Why is the GZIP “os” header hard-coded to FAT in Java?

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RFC 1952 section 2.3.1 specifies that GZIP headers must contain an OS flag:

OS (Operating System). This identifies the type of file system on which compression took place. This may be useful in determining end-of-line convention for text files. The currently defined values are as follows:

  0 - FAT filesystem (MS-DOS, OS/2, NT/Win32)
  1 - Amiga
  2 - VMS (or OpenVMS)
  3 - Unix
  4 - VM/CMS
  5 - Atari TOS
  6 - HPFS filesystem (OS/2, NT)
  7 - Macintosh
  8 - Z-System
  9 - CP/M
 10 - TOPS-20
 11 - NTFS filesystem (NT)
 12 - QDOS
 13 - Acorn RISCOS
255 - unknown

However, Java’s GZIP serialisation instead writes a zero in all cases, as can be seen on line 193 of GzipOutputStream.java. I’ve run tests on four different operating systems to confirm no other code is modifying this header after writing.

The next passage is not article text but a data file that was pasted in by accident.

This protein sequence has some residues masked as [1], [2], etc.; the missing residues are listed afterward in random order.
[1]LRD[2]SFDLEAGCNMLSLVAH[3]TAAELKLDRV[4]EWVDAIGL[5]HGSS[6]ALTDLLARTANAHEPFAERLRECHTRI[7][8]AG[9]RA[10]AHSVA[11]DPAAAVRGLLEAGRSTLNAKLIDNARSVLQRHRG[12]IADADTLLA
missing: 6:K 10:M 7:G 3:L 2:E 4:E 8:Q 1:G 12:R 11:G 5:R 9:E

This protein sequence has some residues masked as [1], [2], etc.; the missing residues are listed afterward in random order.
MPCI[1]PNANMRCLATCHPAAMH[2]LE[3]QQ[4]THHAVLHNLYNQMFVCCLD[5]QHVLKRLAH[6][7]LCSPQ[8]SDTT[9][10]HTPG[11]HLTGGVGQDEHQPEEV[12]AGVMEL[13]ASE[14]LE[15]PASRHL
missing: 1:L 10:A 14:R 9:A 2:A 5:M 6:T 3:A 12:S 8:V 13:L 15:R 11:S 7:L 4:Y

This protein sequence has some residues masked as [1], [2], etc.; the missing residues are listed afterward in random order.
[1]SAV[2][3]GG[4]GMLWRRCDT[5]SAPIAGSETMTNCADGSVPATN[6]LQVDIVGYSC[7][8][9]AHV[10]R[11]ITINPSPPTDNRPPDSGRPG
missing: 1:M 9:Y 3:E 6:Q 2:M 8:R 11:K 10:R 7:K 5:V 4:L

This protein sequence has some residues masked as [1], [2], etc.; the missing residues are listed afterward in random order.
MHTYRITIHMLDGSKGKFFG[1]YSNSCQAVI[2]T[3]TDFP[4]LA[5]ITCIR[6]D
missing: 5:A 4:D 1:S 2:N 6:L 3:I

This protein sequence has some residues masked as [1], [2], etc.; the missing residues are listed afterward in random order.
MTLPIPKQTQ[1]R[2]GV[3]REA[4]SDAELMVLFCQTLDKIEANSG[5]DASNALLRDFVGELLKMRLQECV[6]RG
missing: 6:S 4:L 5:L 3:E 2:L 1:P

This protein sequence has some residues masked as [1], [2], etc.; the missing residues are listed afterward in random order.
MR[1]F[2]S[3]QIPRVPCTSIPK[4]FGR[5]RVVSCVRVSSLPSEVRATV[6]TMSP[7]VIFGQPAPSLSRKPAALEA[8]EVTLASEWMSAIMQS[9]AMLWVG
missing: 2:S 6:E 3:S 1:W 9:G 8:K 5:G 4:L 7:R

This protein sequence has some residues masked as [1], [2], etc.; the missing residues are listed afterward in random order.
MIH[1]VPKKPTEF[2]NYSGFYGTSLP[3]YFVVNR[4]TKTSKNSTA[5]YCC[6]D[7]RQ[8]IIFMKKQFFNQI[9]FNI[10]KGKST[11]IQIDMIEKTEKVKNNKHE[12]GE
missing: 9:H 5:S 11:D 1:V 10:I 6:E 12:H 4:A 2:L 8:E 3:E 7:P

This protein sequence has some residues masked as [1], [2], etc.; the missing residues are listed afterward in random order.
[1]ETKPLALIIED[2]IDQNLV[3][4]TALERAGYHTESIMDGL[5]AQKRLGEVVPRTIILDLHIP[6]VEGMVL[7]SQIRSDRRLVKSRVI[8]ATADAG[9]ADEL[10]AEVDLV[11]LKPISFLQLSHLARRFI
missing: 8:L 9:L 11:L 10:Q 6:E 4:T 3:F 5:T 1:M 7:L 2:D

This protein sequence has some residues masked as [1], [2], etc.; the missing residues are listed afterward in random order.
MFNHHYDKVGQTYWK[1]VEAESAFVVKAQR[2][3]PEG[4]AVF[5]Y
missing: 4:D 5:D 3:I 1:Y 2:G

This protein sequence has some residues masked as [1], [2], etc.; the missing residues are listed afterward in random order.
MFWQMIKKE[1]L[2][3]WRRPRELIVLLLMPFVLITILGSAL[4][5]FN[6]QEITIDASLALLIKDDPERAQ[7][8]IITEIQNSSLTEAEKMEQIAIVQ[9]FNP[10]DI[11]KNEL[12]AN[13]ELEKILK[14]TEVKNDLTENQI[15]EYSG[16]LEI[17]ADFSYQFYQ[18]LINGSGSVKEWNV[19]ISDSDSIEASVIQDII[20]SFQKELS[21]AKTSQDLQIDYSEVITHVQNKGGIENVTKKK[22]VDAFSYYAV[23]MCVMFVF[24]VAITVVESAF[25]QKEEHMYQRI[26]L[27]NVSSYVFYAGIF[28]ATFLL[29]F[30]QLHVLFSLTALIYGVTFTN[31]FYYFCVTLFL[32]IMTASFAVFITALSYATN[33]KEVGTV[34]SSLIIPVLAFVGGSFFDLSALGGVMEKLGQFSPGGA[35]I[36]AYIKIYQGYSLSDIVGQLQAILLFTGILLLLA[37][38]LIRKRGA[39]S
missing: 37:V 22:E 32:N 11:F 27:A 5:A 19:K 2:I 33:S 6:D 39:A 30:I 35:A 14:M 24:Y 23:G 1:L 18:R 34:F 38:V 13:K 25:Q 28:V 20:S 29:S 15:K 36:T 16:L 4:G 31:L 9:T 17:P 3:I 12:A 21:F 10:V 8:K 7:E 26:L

Why is this value hard-coded?

Answer

As Elliott pointed out, setting it to a default value is fine as per section 2.3.1.2 of the same RFC you reference:

A compliant compressor must produce files with correct ID1, ID2, CM, CRC32, and ISIZE, but may set all the other fields in the fixed-length part of the header to default values (255 for OS, 0 for all others). The compressor must set all reserved bits to zero.

However, the default value is still incorrect, according to this very fragment – the default for the OS flag is 255, not 0. This was a known bug in the JDK as per JDK-8244706. It was fixed in Java version 16, early access build 16.



Source: stackoverflow